When Rooker-Feldman applies to a claim, district and federal appellate courts are divested of their power to address any issue related to that claim, including res judicata. See, Garry v. Geils, 82 F.3d 1362, 1365 (7th Cir. 1996). The Court thus first looks to see if Rooker-Feldman bars it from hearing Medrano's case.

         Simply put, Rooker-Feldman precludes lower federal courts from deciding claims that seek review of state-court judgments. See, e.g., Brown v. Bowman, 668 F.3d 437, 442 (7th Cir. 2012). As the Supreme Court said in the cases from which the doctrine derived its name, the United States Supreme Court is the only federal court that may review such judgments. See, Rooker v. Fid. Tr. Co., 263 U.S. 413, 415-16 (1923); D.C. Court of Appeals v. Feldman, 460 U.S. 462, 482 n.16 (1983). However, as the Supreme Court has also explained, Rooker-Feldman is a narrow doctrine. See, Exxon Mobil Corp. v. Saudi Basic Indus. Corp., 544 U.S. 280, 284 (2005). It strips lower federal courts of their jurisdiction only where “state-court losers” bring suits “complaining of injuries caused by state-court judgments rendered before the district court proceedings commenced.” Id. Moreover, the “state-court losers” must be “inviting district court review and rejection of those [state-court] judgments” in their federal suits. Id.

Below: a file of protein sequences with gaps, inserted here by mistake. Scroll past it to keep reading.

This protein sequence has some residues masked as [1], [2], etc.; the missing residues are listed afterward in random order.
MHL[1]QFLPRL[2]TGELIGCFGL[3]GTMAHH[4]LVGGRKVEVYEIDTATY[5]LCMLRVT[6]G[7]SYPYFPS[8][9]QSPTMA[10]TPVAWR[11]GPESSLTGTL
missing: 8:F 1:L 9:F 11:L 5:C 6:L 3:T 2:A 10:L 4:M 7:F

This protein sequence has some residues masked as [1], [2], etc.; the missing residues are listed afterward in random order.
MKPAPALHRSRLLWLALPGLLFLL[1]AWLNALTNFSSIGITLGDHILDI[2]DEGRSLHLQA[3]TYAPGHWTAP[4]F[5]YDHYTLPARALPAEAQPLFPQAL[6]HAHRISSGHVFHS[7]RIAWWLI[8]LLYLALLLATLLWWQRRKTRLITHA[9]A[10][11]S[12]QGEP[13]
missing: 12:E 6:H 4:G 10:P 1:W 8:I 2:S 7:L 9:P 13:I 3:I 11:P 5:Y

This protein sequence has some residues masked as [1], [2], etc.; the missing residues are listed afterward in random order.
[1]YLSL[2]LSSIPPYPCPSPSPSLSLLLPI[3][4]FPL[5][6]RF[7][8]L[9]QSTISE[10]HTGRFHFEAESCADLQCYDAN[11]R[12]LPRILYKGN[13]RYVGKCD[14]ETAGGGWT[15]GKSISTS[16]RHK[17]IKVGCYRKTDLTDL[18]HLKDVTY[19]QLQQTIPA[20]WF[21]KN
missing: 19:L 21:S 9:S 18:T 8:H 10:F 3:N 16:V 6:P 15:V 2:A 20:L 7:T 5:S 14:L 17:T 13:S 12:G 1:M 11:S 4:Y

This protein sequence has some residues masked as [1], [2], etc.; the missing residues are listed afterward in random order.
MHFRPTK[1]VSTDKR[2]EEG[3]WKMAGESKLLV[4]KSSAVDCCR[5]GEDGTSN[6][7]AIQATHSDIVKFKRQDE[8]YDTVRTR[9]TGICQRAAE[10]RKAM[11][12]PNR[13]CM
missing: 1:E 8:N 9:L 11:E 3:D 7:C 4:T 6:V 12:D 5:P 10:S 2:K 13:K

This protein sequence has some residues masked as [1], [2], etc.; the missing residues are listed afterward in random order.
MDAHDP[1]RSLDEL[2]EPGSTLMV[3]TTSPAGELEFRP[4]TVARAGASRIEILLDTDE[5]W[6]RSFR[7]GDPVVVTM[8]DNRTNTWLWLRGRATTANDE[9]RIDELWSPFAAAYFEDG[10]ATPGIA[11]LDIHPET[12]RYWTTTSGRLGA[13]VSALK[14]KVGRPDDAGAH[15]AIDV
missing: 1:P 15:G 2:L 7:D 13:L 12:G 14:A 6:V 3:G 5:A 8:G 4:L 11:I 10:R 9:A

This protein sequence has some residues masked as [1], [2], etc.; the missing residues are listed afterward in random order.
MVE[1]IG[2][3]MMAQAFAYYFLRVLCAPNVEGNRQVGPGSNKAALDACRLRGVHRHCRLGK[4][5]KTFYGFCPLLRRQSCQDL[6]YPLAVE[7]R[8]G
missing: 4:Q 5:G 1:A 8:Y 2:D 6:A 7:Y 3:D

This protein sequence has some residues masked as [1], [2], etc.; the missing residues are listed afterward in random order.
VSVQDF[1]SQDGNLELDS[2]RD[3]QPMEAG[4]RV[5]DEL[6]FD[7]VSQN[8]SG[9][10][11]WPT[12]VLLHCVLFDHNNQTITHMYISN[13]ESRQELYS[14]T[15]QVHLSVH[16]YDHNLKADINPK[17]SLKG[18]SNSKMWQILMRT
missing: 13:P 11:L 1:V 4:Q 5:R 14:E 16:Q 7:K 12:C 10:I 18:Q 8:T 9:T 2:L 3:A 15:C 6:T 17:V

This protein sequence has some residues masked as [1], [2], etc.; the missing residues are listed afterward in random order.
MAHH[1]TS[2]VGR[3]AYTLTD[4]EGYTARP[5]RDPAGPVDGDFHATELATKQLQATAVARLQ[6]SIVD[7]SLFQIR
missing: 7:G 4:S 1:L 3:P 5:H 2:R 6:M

Such invitations are extended both when a plaintiff seeks to set aside a state-court judgment and when his claims are “inextricably intertwined” with that judgment. See, e.g., Brown, 668 F.3d at 442. “The determination of whether a federal claim is ‘inextricably intertwined' hinges on whether it alleges that the supposed injury was caused by the state court judgment or, alternatively, whether the federal claim alleges an independent prior injury that the state court failed to remedy.” Id. Moreover, the plaintiff must have had a reasonable opportunity to raise the issue in state-court proceedings. See, id.; Long v. Shorebank Dev. Corp.,182 F.3d 548, 557-58 (7th Cir. 1999) ...